The Florida Panthers fired head coach Kevin Dineen and his assistants, general manager Dale Tallon announced Friday morning.
Assistant coaches Gord Murphy and Craig Ramsay were also relieved of their duties.
The decision comes after the 3-9-4 Panthers lost their seventh consecutive game Thursday night to the Boston Bruins.
“After 16 games it was clear that our team needed a change in philosophy and direction,” Tallon said via statement. “We have not met the expectations that we set forth at training camp and it is my responsibility to make the necessary changes to ensure that our club performs at its maximum potential. We thank Kevin, Gord and Craig for their hard work and dedication to our organization and the professionalism that they displayed throughout their tenure.”
Dineen was hired by the Panthers in the summer of 2011 and leaves with a 56-62-28 record.
He will be replaced in the interim by 53-year-old Peter Horachek, a former assistant coach of the Nashville Predators turned bench boss for the American Hockey League’s San Antonio Rampage.
Brian Skrudland and John Madden will join as Horachek's assistant coaches.
“Peter is a bright hockey mind who brings to our club a wealth of coaching knowledge,” Tallon said in a statement. “He is a focused, determined and demanding coach who has experienced great success at all levels of competition. Both Brian and John are proven winners who won multiple Stanley Cups and are individuals that our players know very well. With these additions, we are confident that we have a staff that will work tirelessly to bring continued success to our organization.”
Goaltending coach Robb Tallas, video coach Jason Cipolla and strength and conditioning coach Craig Slaunwhite will remain on the Panthers’ staff.
"We've played 10 good games and five really crappy games," Tallon told Sportsnet The Fan 590 Thursday prior to the game in Boston. "We're a work in progress."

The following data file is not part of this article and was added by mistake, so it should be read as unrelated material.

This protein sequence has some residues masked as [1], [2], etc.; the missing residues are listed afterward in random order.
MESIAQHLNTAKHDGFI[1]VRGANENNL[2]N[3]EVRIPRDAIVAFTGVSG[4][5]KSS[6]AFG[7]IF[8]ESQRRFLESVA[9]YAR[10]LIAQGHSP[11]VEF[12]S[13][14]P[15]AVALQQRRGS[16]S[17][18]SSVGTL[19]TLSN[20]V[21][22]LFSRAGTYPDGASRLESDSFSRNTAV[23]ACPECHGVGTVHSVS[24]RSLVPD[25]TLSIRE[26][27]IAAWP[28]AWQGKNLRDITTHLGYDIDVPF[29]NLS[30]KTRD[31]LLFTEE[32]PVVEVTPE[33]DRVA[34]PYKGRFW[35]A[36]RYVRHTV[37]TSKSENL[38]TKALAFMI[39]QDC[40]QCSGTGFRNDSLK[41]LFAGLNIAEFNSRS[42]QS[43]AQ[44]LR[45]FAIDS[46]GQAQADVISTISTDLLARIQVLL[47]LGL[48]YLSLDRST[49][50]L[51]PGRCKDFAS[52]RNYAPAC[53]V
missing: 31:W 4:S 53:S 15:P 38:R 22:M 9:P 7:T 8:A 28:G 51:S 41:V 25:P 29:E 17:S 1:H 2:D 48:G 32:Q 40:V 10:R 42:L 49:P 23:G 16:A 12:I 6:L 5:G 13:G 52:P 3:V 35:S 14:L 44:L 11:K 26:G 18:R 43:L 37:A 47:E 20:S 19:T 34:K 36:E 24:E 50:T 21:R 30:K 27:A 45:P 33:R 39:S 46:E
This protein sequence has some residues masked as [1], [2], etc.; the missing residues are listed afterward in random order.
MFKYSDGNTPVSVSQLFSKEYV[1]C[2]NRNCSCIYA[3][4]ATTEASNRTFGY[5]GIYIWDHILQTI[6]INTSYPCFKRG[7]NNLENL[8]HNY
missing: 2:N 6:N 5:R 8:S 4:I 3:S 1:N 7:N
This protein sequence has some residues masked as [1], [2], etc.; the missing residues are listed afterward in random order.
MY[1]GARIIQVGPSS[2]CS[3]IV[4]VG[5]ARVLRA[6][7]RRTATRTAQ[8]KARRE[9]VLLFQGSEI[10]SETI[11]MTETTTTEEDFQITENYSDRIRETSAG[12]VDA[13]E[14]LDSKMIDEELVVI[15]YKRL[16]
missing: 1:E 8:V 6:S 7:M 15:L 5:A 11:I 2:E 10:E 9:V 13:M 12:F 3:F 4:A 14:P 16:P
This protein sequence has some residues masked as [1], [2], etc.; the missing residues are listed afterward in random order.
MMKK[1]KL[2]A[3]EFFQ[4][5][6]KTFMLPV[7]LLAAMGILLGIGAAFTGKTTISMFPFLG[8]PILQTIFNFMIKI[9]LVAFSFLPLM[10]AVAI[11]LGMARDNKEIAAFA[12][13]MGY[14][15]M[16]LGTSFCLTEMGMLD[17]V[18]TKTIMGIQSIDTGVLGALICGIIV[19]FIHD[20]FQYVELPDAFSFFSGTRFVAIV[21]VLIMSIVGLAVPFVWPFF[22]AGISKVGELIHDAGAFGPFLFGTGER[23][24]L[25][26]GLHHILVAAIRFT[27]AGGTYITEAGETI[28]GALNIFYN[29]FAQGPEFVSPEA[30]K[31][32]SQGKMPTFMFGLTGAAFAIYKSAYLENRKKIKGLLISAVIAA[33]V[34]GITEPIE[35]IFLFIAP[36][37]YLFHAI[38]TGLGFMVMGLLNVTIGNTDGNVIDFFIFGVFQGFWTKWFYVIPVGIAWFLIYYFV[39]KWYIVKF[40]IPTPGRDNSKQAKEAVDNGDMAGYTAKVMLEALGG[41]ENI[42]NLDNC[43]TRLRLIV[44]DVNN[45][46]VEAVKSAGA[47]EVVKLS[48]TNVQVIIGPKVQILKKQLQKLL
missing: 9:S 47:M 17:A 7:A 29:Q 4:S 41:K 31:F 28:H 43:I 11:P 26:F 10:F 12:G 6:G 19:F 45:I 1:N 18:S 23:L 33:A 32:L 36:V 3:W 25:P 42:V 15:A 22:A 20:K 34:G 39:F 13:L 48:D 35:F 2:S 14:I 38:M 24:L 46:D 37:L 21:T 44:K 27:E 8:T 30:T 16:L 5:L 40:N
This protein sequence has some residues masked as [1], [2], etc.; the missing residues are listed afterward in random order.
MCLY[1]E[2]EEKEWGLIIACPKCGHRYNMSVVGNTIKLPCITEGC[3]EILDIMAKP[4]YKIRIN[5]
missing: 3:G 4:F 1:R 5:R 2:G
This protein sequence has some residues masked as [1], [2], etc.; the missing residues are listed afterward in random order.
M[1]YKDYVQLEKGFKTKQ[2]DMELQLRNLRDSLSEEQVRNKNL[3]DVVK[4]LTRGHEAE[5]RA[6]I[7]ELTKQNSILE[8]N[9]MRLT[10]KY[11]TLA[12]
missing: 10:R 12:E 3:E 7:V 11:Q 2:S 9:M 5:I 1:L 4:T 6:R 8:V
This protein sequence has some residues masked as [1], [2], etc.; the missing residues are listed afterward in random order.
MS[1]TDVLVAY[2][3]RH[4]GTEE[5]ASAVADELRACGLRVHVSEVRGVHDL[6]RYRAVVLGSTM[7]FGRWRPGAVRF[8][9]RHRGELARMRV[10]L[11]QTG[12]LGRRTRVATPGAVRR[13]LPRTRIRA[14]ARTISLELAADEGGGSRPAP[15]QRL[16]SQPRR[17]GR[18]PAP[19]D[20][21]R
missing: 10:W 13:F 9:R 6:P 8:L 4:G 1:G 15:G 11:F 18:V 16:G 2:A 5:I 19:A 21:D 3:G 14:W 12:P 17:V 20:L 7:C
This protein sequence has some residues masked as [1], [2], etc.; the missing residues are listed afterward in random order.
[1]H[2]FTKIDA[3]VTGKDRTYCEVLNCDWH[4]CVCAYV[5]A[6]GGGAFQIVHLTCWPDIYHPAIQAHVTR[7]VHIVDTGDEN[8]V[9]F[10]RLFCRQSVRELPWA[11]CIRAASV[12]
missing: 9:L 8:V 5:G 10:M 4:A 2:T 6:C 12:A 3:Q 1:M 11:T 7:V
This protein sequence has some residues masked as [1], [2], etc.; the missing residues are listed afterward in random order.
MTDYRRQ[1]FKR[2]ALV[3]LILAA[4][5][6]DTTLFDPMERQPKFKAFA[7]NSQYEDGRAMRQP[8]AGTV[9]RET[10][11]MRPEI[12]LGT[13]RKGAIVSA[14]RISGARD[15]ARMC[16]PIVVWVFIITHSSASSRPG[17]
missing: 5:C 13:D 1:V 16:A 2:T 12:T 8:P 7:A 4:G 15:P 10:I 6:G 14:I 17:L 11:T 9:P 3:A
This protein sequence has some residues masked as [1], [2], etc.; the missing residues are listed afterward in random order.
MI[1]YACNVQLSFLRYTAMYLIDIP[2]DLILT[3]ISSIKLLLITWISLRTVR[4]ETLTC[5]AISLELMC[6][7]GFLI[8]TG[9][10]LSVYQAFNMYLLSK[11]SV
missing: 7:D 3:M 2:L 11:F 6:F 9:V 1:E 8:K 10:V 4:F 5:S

Only Philadelphia, which already made a coaching change this season, and Buffalo have fewer points in the Eastern Conference than Florida.
"Our better players are not performing, and I don't understand why," Tallon said. "There's no excuse. That's what's really frustrating."
"It's embarrassing," Panthers forward Shawn Matthias said after the loss in Boston on Thursday night. "I can't remember the last time we won. There are no positives right now."
Florida has lost 10 of its past 11 games and is on its longest skid (0-3-4) since a 10-game slide in April 2011.
"He's been offered an opportunity to stay with our organization," Tallon said of Dineen.
Dineen comes from a storied hockey family -- his father Bill Dineen played and coached in the NHL, and his brothers Gord and Peter also were NHL players. Kevin Dineen also played in the NHL, scoring 355 goals in parts of 19 seasons with the Hartford/Carolina franchise, Philadelphia, Ottawa and Columbus. The Florida job was his first as an NHL head coach.
It's already been an eventful year for the Panthers, who made a splashy signing when adding goaltender Tim Thomas, and also have gone through an ownership change with Vincent Viola paying $250 million to buy the franchise in September.
Viola demands excellence, Tallon said, and he's clearly not getting it yet.
"If players don't respond to this, they won't be Panthers for very long," Tallon said.
(with files from AP)